The game industry is in a hubbub about the impending announcement of Sony’s next PlayStation, and expectations are that Sony will announce the new console at a New York press event on Feb. 20. Many of the studios that have worked with Sony on signature PlayStation 3 games are starting to tease their PlayStation 4 games. Maybe it will be called Orbis, maybe it will block used games, maybe it will have some kind of snazzy new controller; most everything about the machine is unknown. What is known is this: Sony already has a relatively new game console on store shelves and it is floundering. If Sony doesn’t change something soon, the PlayStation Vita will die an early death. Its first year on shelves has resulted in dire sales numbers. Perhaps a new PS Vita model, rumored to be included in the Feb. 20 presentation, can change the device’s fate.
The rumored new PS Vita model will not address the biggest complaint leveled against the device: High price. The new Vita will be able to connect to 4G LTE wireless networks and cost $299, just like the existing 3G model supported by AT&T in the US. The Wi-Fi-only model of Vita will remain on the market for $250. The 4G functionality won’t be a major selling point for the console anymore than the 3G has, as only a handful of games like Street Fighter X Tekken are playable over the network. Based on a patent published on Thursday (via NeoGAF), the new model may allow TV output from the Vita via an HDMI cable port. It may also ship alongside an overhauled firmware for the console, offering new organizational tools.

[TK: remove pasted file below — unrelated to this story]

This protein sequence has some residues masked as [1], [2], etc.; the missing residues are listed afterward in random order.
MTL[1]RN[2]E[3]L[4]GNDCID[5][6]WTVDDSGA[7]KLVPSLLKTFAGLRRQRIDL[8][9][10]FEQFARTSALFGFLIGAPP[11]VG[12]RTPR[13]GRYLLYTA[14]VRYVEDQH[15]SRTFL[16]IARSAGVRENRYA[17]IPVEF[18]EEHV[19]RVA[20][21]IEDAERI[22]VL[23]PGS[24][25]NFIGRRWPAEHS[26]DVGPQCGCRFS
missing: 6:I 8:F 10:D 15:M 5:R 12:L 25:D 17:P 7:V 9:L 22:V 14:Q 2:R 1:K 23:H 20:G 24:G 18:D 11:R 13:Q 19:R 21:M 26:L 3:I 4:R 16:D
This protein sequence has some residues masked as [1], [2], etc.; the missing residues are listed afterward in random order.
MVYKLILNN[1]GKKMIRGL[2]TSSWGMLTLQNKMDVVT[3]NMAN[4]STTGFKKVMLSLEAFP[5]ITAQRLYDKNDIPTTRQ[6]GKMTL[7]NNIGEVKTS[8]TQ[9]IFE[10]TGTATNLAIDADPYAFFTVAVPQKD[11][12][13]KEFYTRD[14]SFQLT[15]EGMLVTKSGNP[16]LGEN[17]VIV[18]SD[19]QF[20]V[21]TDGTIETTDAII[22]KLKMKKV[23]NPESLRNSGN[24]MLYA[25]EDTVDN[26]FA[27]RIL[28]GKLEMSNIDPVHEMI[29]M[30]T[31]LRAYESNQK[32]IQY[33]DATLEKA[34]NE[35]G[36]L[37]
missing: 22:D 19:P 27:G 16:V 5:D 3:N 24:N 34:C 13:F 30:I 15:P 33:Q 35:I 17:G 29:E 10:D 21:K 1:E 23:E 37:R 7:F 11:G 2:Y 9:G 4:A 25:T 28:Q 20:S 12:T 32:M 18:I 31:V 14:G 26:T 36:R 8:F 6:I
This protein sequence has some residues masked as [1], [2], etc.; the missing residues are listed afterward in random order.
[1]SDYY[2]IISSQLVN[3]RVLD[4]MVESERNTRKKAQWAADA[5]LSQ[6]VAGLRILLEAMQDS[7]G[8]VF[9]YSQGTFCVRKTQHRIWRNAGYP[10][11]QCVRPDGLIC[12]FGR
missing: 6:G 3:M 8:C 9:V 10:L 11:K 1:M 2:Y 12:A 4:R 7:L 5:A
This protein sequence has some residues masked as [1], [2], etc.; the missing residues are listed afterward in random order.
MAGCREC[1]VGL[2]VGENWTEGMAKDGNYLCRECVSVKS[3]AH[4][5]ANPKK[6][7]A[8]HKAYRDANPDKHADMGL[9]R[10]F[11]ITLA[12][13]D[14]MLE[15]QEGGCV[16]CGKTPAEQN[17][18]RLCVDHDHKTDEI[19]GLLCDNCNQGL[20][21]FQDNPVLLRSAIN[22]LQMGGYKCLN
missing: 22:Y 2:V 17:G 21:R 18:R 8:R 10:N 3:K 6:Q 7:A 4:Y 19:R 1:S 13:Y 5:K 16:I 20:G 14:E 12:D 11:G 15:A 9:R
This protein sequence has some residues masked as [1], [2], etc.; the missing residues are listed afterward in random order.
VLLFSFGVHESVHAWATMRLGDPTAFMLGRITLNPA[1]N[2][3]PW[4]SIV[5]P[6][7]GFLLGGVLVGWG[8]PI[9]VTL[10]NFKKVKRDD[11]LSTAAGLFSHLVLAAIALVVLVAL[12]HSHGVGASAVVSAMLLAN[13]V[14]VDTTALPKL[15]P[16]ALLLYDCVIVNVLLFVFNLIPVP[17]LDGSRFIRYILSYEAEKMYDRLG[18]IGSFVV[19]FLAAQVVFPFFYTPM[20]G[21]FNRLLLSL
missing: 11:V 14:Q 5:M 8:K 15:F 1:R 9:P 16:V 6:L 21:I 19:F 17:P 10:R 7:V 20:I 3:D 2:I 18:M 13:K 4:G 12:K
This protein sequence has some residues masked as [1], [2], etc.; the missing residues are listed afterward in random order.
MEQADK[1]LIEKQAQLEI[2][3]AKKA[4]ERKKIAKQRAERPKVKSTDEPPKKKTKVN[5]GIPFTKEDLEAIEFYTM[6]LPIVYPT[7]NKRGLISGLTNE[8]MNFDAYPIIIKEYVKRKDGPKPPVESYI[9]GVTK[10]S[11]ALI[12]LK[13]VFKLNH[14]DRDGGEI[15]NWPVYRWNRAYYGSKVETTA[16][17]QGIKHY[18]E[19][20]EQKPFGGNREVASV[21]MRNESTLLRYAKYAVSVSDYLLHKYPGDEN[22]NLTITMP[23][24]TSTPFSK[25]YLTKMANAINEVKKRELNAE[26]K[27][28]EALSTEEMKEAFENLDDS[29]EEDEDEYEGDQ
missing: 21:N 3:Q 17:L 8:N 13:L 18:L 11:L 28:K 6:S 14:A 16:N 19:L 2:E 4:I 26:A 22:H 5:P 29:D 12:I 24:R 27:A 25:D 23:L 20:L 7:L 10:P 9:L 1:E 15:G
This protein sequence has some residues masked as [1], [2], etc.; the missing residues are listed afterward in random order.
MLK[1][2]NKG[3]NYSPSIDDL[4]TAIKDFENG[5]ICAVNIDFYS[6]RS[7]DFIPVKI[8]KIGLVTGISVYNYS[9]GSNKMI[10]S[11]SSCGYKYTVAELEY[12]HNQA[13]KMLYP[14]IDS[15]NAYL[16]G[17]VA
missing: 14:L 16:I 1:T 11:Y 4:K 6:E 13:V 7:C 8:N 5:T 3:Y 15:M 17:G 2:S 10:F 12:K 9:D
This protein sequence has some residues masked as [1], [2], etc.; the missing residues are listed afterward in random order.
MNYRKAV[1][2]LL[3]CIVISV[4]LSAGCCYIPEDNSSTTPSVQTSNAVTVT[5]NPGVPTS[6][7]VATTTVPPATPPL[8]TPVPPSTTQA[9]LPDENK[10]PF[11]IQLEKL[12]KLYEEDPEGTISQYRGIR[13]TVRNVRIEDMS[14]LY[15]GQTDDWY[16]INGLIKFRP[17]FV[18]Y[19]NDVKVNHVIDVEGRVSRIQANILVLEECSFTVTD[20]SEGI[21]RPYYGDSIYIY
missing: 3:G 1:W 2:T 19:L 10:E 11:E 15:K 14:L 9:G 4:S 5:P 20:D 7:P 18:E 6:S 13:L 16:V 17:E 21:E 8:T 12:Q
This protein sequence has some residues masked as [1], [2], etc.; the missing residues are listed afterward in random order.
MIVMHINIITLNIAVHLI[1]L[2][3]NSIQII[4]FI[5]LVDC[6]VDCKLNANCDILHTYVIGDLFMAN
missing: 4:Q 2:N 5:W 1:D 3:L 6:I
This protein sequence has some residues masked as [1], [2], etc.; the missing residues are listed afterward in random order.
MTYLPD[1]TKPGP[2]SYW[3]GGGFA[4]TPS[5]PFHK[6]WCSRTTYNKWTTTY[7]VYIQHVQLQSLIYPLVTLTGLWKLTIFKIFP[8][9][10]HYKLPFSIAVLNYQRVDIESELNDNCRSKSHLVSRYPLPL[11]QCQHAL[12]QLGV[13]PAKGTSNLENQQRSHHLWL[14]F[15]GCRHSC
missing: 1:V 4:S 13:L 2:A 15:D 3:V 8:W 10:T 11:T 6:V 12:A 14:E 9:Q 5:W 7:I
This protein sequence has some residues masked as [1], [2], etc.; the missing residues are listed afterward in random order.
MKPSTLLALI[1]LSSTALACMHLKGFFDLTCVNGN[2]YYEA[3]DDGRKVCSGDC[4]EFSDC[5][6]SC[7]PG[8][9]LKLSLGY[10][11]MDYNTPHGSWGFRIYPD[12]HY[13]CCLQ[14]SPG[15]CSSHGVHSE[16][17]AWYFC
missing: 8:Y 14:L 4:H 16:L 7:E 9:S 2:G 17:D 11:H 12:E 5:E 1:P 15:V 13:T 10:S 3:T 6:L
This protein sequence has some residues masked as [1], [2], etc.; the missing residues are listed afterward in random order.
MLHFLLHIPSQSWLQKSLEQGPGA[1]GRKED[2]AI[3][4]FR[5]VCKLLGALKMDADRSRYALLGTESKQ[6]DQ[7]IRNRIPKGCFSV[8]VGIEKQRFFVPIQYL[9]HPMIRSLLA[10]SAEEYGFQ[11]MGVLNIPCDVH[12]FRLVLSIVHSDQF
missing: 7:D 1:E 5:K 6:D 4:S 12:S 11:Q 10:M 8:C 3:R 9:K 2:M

The new model may not earn benefit current PS Vita owners, but changes to the Vita business plan may. The biggest of which is that Sony will reduce the price of the PS Vita’s unique memory cards. The astronomically high price of memory cards—a 32GB card is a whopping $100, where the exact same SD card, just minus the proprietary locks sells for as low as $25 or less—demonstrates the real cost of a Vita, since many games like Uncharted: Golden Abyss require a memory card for play.
Reducing the price of memory cards may not be enough for Sony to resuscitate the PS Vita. Anything short of a drastic price cut on the console will struggle to enhance its audience.
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